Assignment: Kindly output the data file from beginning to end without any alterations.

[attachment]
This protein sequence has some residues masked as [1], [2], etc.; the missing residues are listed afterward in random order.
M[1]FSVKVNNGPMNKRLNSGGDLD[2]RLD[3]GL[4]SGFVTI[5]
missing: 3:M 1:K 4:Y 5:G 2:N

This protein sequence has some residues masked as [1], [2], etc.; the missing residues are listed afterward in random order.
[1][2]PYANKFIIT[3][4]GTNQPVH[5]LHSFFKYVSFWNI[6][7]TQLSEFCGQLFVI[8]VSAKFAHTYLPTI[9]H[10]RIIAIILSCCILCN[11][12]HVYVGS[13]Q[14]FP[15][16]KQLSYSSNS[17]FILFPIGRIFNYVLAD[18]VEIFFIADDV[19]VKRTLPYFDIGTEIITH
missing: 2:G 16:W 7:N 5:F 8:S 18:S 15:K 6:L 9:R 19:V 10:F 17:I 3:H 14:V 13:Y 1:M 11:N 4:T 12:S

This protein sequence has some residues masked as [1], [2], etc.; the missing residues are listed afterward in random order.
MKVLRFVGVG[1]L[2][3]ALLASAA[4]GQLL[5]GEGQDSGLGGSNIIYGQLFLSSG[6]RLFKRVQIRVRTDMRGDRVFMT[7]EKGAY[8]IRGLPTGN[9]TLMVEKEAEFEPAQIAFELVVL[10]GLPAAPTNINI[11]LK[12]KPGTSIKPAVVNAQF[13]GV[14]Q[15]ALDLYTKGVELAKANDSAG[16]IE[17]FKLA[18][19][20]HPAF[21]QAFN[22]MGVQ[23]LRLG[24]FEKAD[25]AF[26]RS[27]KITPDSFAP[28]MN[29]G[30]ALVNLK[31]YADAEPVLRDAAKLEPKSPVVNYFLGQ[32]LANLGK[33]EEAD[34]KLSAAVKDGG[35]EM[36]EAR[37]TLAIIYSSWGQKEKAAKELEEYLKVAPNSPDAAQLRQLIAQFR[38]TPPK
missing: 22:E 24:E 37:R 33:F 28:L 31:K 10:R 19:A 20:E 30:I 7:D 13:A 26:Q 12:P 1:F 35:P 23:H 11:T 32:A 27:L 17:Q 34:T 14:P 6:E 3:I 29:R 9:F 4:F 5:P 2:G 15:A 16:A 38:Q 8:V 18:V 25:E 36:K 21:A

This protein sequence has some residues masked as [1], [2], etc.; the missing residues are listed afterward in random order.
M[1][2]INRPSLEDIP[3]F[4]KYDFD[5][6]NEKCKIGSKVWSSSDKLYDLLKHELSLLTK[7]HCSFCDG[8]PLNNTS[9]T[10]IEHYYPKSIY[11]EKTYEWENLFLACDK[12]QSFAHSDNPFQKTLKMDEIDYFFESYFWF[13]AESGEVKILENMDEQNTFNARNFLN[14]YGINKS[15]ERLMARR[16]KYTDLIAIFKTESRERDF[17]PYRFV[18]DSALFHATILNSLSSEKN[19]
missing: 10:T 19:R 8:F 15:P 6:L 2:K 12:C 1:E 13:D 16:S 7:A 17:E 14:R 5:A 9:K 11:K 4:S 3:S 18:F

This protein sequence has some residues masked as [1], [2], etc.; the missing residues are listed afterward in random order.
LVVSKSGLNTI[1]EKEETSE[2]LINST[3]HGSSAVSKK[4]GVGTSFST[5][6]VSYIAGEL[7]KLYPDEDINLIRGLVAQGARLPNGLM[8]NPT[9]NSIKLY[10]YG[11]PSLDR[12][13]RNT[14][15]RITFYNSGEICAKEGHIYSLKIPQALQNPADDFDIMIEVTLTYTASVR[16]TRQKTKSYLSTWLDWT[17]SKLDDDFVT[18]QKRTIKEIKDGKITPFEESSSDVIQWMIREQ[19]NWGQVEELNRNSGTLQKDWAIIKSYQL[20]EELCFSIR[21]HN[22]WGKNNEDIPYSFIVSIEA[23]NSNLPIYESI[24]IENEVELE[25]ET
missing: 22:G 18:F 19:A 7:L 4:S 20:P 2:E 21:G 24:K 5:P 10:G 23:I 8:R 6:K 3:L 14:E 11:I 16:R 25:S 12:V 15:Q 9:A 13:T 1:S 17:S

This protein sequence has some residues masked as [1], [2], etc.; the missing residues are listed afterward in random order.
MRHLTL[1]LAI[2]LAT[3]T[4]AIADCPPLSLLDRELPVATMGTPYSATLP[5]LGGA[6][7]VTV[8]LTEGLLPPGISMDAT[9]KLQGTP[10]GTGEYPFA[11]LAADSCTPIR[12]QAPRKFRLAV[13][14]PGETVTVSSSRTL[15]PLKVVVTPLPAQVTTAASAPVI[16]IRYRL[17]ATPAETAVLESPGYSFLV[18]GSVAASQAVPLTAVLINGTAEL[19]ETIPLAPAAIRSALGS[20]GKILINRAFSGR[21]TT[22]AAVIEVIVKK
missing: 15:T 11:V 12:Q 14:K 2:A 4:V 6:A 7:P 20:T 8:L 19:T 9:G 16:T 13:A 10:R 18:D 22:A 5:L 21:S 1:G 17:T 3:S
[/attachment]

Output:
This protein sequence has some residues masked as [1], [2], etc.; the missing residues are listed afterward in random order.
M[1]FSVKVNNGPMNKRLNSGGDLD[2]RLD[3]GL[4]SGFVTI[5]
missing: 3:M 1:K 4:Y 5:G 2:N

This protein sequence has some residues masked as [1], [2], etc.; the missing residues are listed afterward in random order.
[1][2]PYANKFIIT[3][4]GTNQPVH[5]LHSFFKYVSFWNI[6][7]TQLSEFCGQLFVI[8]VSAKFAHTYLPTI[9]H[10]RIIAIILSCCILCN[11][12]HVYVGS[13]Q[14]FP[15][16]KQLSYSSNS[17]FILFPIGRIFNYVLAD[18]VEIFFIADDV[19]VKRTLPYFDIGTEIITH
missing: 2:G 16:W 7:N 5:F 8:S 18:S 15:K 6:L 9:R 19:V 10:F 17:I 3:H 14:V 13:Y 1:M 11:N 4:T 12:S

This protein sequence has some residues masked as [1], [2], etc.; the missing residues are listed afterward in random order.
MKVLRFVGVG[1]L[2][3]ALLASAA[4]GQLL[5]GEGQDSGLGGSNIIYGQLFLSSG[6]RLFKRVQIRVRTDMRGDRVFMT[7]EKGAY[8]IRGLPTGN[9]TLMVEKEAEFEPAQIAFELVVL[10]GLPAAPTNINI[11]LK[12]KPGTSIKPAVVNAQF[13]GV[14]Q[15]ALDLYTKGVELAKANDSAG[16]IE[17]FKLA[18][19][20]HPAF[21]QAFN[22]MGVQ[23]LRLG[24]FEKAD[25]AF[26]RS[27]KITPDSFAP[28]MN[29]G[30]ALVNLK[31]YADAEPVLRDAAKLEPKSPVVNYFLGQ[32]LANLGK[33]EEAD[34]KLSAAVKDGG[35]EM[36]EAR[37]TLAIIYSSWGQKEKAAKELEEYLKVAPNSPDAAQLRQLIAQFR[38]TPPK
missing: 22:E 24:E 37:R 33:F 28:L 31:K 10:R 19:A 20:E 30:I 7:D 13:A 26:Q 12:P 1:F 35:P 23:H 11:T 32:A 27:L 17:Q 34:T 14:P 6:E 3:I 29:R 9:F 4:F 5:P 2:G 15:A 16:A 38:Q 8:V 18:V 25:E 36:K 21:A

This protein sequence has some residues masked as [1], [2], etc.; the missing residues are listed afterward in random order.
M[1][2]INRPSLEDIP[3]F[4]KYDFD[5][6]NEKCKIGSKVWSSSDKLYDLLKHELSLLTK[7]HCSFCDG[8]PLNNTS[9]T[10]IEHYYPKSIY[11]EKTYEWENLFLACDK[12]QSFAHSDNPFQKTLKMDEIDYFFESYFWF[13]AESGEVKILENMDEQNTFNARNFLN[14]YGINKS[15]ERLMARR[16]KYTDLIAIFKTESRERDF[17]PYRFV[18]DSALFHATILNSLSSEKN[19]
missing: 10:T 19:R 8:F 15:P 6:L 2:K 12:C 1:E 13:D 16:S 7:A 17:E 14:R 5:A 9:K 11:K 4:S 3:S 18:F

This protein sequence has some residues masked as [1], [2], etc.; the missing residues are listed afterward in random order.
LVVSKSGLNTI[1]EKEETSE[2]LINST[3]HGSSAVSKK[4]GVGTSFST[5][6]VSYIAGEL[7]KLYPDEDINLIRGLVAQGARLPNGLM[8]NPT[9]NSIKLY[10]YG[11]PSLDR[12][13]RNT[14][15]RITFYNSGEICAKEGHIYSLKIPQALQNPADDFDIMIEVTLTYTASVR[16]TRQKTKSYLSTWLDWT[17]SKLDDDFVT[18]QKRTIKEIKDGKITPFEESSSDVIQWMIREQ[19]NWGQVEELNRNSGTLQKDWAIIKSYQL[20]EELCFSIR[21]HN[22]WGKNNEDIPYSFIVSIEA[23]NSNLPIYESI[24]IENEVELE[25]ET
missing: 22:G 18:F 19:A 7:L 4:S 20:P 2:E 21:G 24:K 5:P 10:G 23:I 8:R 6:K 3:L 14:E 11:I 16:R 25:S 12:V 15:Q 9:A 13:T 1:S 17:S

This protein sequence has some residues masked as [1], [2], etc.; the missing residues are listed afterward in random order.
MRHLTL[1]LAI[2]LAT[3]T[4]AIADCPPLSLLDRELPVATMGTPYSATLP[5]LGGA[6][7]VTV[8]LTEGLLPPGISMDAT[9]KLQGTP[10]GTGEYPFA[11]LAADSCTPIR[12]QAPRKFRLAV[13][14]PGETVTVSSSRTL[15]PLKVVVTPLPAQVTTAASAPVI[16]IRYRL[17]ATPAETAVLESPGYSFLV[18]GSVAASQAVPLTAVLINGTAEL[19]ETIPLAPAAIRSALGS[20]GKILINRAFSGR[21]TT[22]AAVIEVIVKK
missing: 15:T 11:V 12:Q 14:K 2:A 4:V 6:A 7:P 20:T 8:L 19:T 9:G 16:T 13:A 10:R 18:D 22:A 5:L 21:S 1:G 17:T 3:S